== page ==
Position Statement: Ototoxicity
Ototoxicity refers to injury of the inner ear as the result of exposure to chemicals or medications. When use of an ototoxic medication is medically necessary with no reasonable alternatives, the lowest therapeutic dose should be used. In addition, simultaneous use of multiple ototoxic medications such as, but not limited to, aminoglycosides, loop diuretics, and chemotherapeutic agents should be avoided as this may synergistically increase the ototoxic effects. Clinicians should be aware of patients with heightened risks (e.g. pre-existing sensorineural hearing loss, renal insufficiency, genetic susceptibility, children on platinum-based chemotherapy). Pre-therapy baseline audiograms and otoacoustic emissions, followed by serial audiograms over the course of therapy with known ototoxic medications may help detect high frequency hearing loss, potentially allowing for earlier changes to medication regimens. Should a patient develop auditory (hearing loss, tinnitus) or vestibular (vertigo or disequilibrium) symptoms during therapy with a potentially ototoxic medication, the medication should be stopped if possible, and clinicians should refer the patient for evaluation by an Otolaryngologist.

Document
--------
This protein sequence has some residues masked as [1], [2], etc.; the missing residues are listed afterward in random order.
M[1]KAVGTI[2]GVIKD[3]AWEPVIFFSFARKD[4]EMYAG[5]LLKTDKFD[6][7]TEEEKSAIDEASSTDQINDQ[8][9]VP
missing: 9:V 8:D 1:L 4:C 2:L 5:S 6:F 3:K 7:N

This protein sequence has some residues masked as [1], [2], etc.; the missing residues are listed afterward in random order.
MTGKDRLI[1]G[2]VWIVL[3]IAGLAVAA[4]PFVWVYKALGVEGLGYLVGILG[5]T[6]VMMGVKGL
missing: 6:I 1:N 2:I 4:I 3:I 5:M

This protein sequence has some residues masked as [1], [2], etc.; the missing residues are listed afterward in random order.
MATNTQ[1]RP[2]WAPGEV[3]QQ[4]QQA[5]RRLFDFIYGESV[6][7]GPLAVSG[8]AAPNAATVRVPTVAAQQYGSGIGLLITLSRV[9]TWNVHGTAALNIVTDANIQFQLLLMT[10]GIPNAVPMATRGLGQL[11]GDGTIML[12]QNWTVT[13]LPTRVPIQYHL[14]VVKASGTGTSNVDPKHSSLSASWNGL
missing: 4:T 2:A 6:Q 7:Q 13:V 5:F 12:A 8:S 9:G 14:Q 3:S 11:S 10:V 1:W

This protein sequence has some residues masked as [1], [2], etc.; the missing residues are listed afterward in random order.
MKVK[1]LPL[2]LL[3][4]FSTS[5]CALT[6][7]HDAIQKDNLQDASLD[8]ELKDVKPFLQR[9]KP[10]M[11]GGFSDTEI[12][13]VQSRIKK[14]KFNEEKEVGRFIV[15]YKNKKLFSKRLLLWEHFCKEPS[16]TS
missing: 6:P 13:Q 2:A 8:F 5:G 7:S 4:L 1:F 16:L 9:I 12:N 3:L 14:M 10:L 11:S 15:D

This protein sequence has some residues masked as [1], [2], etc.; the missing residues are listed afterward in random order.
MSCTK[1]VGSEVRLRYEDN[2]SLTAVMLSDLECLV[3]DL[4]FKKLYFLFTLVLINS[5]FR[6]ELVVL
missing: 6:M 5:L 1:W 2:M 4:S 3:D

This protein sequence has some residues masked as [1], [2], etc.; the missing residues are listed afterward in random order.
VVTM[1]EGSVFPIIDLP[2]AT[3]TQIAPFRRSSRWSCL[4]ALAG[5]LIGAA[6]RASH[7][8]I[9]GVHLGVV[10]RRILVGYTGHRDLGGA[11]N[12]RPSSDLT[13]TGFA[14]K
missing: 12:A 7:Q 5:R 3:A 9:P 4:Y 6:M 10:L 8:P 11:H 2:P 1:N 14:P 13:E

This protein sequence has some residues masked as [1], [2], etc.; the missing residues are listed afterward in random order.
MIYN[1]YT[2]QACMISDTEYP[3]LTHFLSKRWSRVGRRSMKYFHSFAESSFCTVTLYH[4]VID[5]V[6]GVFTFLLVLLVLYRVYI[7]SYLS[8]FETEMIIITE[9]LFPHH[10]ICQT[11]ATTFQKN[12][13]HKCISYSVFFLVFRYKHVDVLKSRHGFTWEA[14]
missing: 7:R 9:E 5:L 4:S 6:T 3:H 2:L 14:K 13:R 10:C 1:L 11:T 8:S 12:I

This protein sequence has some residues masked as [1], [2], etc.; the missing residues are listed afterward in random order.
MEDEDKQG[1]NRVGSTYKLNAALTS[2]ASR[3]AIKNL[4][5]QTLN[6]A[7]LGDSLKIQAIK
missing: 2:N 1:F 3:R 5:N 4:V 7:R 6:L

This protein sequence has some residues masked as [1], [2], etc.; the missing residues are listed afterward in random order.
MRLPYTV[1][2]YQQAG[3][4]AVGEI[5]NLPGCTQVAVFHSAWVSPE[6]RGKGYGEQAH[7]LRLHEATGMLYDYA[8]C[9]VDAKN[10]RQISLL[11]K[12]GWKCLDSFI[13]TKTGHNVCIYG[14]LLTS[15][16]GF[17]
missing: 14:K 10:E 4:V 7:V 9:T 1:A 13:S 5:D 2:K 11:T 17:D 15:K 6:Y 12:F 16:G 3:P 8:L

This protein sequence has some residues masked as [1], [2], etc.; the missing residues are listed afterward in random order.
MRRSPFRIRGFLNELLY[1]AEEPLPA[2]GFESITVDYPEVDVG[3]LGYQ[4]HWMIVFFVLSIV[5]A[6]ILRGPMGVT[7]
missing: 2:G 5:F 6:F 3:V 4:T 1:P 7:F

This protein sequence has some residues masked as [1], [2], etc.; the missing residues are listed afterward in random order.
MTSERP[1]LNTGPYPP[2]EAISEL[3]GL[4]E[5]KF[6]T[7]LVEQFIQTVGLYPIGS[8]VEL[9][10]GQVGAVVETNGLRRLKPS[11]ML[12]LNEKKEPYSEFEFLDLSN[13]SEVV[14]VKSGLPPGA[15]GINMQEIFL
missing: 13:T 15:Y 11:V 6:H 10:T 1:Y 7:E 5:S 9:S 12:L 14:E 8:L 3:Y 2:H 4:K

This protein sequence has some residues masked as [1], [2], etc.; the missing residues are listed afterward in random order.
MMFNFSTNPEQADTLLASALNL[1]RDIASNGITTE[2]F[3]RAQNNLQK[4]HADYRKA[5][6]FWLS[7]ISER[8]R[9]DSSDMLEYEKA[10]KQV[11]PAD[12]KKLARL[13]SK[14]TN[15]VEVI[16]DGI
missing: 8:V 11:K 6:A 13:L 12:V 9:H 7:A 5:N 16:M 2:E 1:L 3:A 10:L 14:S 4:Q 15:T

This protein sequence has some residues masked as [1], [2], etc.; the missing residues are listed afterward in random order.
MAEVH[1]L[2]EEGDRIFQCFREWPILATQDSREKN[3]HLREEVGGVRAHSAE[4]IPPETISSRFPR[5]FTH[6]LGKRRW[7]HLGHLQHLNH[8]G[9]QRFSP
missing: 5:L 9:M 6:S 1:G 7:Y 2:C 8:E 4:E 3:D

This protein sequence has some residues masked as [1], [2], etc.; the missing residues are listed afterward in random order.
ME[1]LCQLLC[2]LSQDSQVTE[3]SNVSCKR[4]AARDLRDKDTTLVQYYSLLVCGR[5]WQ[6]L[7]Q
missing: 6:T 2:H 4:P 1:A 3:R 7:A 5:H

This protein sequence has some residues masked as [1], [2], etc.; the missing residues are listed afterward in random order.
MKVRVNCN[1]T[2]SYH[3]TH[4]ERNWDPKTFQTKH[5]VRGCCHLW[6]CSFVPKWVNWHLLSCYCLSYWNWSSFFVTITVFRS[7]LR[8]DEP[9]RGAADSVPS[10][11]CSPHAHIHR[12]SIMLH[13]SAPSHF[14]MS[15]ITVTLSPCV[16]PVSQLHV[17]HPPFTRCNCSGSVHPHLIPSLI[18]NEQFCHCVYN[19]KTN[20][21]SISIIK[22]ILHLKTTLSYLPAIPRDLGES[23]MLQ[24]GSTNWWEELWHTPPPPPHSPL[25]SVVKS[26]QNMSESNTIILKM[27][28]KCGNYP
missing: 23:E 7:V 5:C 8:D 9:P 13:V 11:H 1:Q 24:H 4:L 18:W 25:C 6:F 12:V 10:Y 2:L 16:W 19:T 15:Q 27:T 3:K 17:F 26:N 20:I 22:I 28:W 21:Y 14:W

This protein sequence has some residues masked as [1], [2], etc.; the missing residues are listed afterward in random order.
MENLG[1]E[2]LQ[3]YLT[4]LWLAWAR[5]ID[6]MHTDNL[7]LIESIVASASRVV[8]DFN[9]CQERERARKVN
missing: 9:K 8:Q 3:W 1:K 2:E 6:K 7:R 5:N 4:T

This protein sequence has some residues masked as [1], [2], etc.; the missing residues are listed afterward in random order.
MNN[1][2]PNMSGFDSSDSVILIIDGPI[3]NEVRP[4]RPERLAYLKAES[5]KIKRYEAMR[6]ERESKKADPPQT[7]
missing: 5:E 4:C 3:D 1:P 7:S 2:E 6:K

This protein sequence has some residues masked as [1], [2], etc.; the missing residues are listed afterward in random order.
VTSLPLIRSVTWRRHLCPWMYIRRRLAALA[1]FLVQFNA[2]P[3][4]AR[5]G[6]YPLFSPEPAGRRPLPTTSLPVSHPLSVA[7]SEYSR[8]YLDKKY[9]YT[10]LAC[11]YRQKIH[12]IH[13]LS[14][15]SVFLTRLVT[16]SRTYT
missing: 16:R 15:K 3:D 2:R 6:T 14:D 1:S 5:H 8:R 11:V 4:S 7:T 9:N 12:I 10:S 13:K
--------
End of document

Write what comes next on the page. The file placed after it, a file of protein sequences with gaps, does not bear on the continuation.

Important Disclaimer Notice (Updated 7/31/14)
Position statements are approved by the American Academy of Otolaryngology—Head and Neck Surgery or Foundation (AAO-HNS/F) Boards of Directors and are typically generated from AAO-HNS/F committees. Once approved by the Academy or Foundation Board of Directors, they become official position statements and are added to the existing position statement library. In no sense do they represent a standard of care. The applicability of position statements, as guidance for a procedure, must be determined by the responsible physician in light of all the circumstances presented by the individual patient. Adherence to these clinical position statements will not ensure successful treatment in every situation. As with all AAO-HNS/F guidance, this position statement should not be deemed inclusive of all proper treatment decisions or methods of care, nor exclusive of other treatment decisions or methods of care reasonably directed to obtaining the same results. Position statements are not intended to and should not be treated as legal, medical, or business advice.